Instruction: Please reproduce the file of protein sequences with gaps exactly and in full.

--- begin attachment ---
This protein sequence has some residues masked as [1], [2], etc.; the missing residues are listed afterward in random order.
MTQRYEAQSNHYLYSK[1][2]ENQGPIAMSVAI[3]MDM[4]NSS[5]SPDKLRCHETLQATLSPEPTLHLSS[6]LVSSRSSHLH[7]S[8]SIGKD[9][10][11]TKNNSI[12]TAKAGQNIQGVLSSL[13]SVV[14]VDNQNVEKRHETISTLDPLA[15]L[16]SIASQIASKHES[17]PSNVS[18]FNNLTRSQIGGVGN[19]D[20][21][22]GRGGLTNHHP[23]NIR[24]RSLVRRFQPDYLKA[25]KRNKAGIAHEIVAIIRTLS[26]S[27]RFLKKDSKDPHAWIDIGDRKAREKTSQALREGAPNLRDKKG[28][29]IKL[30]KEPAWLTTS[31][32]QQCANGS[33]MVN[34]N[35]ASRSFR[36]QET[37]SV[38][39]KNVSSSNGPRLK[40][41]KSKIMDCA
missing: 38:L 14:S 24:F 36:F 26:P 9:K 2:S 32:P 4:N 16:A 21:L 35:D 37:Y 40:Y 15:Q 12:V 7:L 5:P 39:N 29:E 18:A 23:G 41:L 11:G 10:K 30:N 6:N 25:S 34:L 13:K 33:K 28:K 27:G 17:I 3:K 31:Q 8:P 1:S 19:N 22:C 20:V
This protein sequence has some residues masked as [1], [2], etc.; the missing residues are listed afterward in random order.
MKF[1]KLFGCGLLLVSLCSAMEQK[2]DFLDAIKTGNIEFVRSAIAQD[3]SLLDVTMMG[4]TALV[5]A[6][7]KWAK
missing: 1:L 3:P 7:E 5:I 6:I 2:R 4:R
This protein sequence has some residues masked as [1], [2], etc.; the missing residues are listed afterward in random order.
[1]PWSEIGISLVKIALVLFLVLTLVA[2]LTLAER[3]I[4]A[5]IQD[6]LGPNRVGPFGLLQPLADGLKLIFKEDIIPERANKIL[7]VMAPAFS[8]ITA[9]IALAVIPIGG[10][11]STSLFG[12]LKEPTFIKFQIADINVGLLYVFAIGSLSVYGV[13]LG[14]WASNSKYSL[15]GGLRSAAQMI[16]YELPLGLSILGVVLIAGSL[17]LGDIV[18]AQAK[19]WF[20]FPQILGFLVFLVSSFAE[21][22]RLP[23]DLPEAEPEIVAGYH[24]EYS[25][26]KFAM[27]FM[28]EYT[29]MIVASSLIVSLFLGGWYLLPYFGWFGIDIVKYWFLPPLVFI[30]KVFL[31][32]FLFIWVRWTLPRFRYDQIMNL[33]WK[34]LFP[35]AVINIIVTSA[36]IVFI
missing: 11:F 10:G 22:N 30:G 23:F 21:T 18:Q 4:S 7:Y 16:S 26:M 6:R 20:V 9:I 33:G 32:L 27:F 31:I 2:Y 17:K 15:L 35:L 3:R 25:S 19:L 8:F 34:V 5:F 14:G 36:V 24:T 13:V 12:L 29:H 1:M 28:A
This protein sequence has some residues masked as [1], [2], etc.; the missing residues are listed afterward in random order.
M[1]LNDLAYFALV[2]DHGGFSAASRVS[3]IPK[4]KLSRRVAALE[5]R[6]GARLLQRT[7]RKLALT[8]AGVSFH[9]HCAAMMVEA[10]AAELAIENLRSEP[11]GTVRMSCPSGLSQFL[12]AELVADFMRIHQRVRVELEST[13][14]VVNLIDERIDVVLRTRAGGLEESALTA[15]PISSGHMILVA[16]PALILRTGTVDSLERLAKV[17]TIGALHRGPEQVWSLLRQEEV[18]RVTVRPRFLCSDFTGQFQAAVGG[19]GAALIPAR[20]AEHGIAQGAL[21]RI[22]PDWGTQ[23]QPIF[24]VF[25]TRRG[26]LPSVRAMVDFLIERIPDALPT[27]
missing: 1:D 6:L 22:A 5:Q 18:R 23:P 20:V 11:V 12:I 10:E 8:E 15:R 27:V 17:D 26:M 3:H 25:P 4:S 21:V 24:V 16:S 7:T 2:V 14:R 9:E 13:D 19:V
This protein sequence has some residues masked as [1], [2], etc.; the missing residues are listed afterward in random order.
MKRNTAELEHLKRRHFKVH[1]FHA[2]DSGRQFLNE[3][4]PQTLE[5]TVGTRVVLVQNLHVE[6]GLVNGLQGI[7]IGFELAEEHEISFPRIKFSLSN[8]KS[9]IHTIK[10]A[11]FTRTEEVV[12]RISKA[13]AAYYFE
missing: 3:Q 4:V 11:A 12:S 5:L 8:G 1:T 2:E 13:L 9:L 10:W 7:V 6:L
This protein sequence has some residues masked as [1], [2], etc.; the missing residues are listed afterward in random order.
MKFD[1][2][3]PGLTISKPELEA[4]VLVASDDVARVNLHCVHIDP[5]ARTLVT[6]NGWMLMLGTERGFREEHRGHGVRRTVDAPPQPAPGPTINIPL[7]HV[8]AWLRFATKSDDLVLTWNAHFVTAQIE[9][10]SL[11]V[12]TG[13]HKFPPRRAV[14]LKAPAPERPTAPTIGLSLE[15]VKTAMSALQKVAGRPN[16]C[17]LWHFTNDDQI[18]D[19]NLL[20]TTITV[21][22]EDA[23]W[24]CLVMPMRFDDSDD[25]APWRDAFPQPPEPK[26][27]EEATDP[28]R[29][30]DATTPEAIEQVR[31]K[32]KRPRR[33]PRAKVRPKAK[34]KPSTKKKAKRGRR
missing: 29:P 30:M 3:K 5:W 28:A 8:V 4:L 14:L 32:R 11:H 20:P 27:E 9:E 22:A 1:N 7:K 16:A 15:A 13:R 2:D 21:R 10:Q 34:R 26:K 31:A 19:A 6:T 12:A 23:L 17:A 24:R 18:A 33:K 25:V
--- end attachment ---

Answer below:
This protein sequence has some residues masked as [1], [2], etc.; the missing residues are listed afterward in random order.
MTQRYEAQSNHYLYSK[1][2]ENQGPIAMSVAI[3]MDM[4]NSS[5]SPDKLRCHETLQATLSPEPTLHLSS[6]LVSSRSSHLH[7]S[8]SIGKD[9][10][11]TKNNSI[12]TAKAGQNIQGVLSSL[13]SVV[14]VDNQNVEKRHETISTLDPLA[15]L[16]SIASQIASKHES[17]PSNVS[18]FNNLTRSQIGGVGN[19]D[20][21][22]GRGGLTNHHP[23]NIR[24]RSLVRRFQPDYLKA[25]KRNKAGIAHEIVAIIRTLS[26]S[27]RFLKKDSKDPHAWIDIGDRKAREKTSQALREGAPNLRDKKG[28][29]IKL[30]KEPAWLTTS[31][32]QQCANGS[33]MVN[34]N[35]ASRSFR[36]QET[37]SV[38][39]KNVSSSNGPRLK[40][41]KSKIMDCA
missing: 38:L 14:S 24:F 36:F 26:P 9:K 2:S 32:P 4:N 16:A 21:L 35:D 37:Y 40:Y 15:Q 12:V 7:L 5:P 39:N 29:E 18:A 23:G 41:L 11:G 10:K 30:N 6:N 25:S 34:L 13:K 33:K 28:K 27:G 17:I 3:K 31:Q 8:P 1:S 19:N 22:C 20:V
This protein sequence has some residues masked as [1], [2], etc.; the missing residues are listed afterward in random order.
MKF[1]KLFGCGLLLVSLCSAMEQK[2]DFLDAIKTGNIEFVRSAIAQD[3]SLLDVTMMG[4]TALV[5]A[6][7]KWAK
missing: 1:L 3:P 7:E 5:I 6:I 2:R 4:R
This protein sequence has some residues masked as [1], [2], etc.; the missing residues are listed afterward in random order.
[1]PWSEIGISLVKIALVLFLVLTLVA[2]LTLAER[3]I[4]A[5]IQD[6]LGPNRVGPFGLLQPLADGLKLIFKEDIIPERANKIL[7]VMAPAFS[8]ITA[9]IALAVIPIGG[10][11]STSLFG[12]LKEPTFIKFQIADINVGLLYVFAIGSLSVYGV[13]LG[14]WASNSKYSL[15]GGLRSAAQMI[16]YELPLGLSILGVVLIAGSL[17]LGDIV[18]AQAK[19]WF[20]FPQILGFLVFLVSSFAE[21][22]RLP[23]DLPEAEPEIVAGYH[24]EYS[25][26]KFAM[27]FM[28]EYT[29]MIVASSLIVSLFLGGWYLLPYFGWFGIDIVKYWFLPPLVFI[30]KVFL[31][32]FLFIWVRWTLPRFRYDQIMNL[33]WK[34]LFP[35]AVINIIVTSA[36]IVFI
missing: 11:F 10:G 22:N 30:G 23:F 21:T 18:Q 4:S 7:Y 16:S 26:M 6:R 20:V 9:I 33:G 32:L 27:F 31:I 2:Y 17:K 15:L 35:L 3:R 25:S 19:L 8:F 34:V 5:F 14:G 36:V 24:T 13:V 12:L 29:H 1:M 28:A
This protein sequence has some residues masked as [1], [2], etc.; the missing residues are listed afterward in random order.
M[1]LNDLAYFALV[2]DHGGFSAASRVS[3]IPK[4]KLSRRVAALE[5]R[6]GARLLQRT[7]RKLALT[8]AGVSFH[9]HCAAMMVEA[10]AAELAIENLRSEP[11]GTVRMSCPSGLSQFL[12]AELVADFMRIHQRVRVELEST[13][14]VVNLIDERIDVVLRTRAGGLEESALTA[15]PISSGHMILVA[16]PALILRTGTVDSLERLAKV[17]TIGALHRGPEQVWSLLRQEEV[18]RVTVRPRFLCSDFTGQFQAAVGG[19]GAALIPAR[20]AEHGIAQGAL[21]RI[22]PDWGTQ[23]QPIF[24]VF[25]TRRG[26]LPSVRAMVDFLIERIPDALPT[27]
missing: 1:D 6:L 22:A 5:Q 18:R 23:P 20:V 11:V 12:I 10:E 8:E 15:R 27:V 17:D 26:M 3:H 25:P 4:S 21:V 24:V 16:S 7:T 2:V 14:R 9:E 13:D 19:V
This protein sequence has some residues masked as [1], [2], etc.; the missing residues are listed afterward in random order.
MKRNTAELEHLKRRHFKVH[1]FHA[2]DSGRQFLNE[3][4]PQTLE[5]TVGTRVVLVQNLHVE[6]GLVNGLQGI[7]IGFELAEEHEISFPRIKFSLSN[8]KS[9]IHTIK[10]A[11]FTRTEEVV[12]RISKA[13]AAYYFE
missing: 3:Q 4:V 11:A 12:S 5:L 8:G 1:T 2:E 13:L 9:L 10:W 7:V 6:L
This protein sequence has some residues masked as [1], [2], etc.; the missing residues are listed afterward in random order.
MKFD[1][2][3]PGLTISKPELEA[4]VLVASDDVARVNLHCVHIDP[5]ARTLVT[6]NGWMLMLGTERGFREEHRGHGVRRTVDAPPQPAPGPTINIPL[7]HV[8]AWLRFATKSDDLVLTWNAHFVTAQIE[9][10]SL[11]V[12]TG[13]HKFPPRRAV[14]LKAPAPERPTAPTIGLSLE[15]VKTAMSALQKVAGRPN[16]C[17]LWHFTNDDQI[18]D[19]NLL[20]TTITV[21][22]EDA[23]W[24]CLVMPMRFDDSDD[25]APWRDAFPQPPEPK[26][27]EEATDP[28]R[29][30]DATTPEAIEQVR[31]K[32]KRPRR[33]PRAKVRPKAK[34]KPSTKKKAKRGRR
missing: 29:P 30:M 3:K 5:W 28:A 8:V 4:L 14:L 32:R 11:H 20:P 27:E 9:E 22:A 1:N 7:K 16:A 15:A 13:R 2:D 21:R 10:Q 34:R 26:K 31:A 19:A 6:T 12:A 23:L 17:A 24:R 18:A 33:K 25:V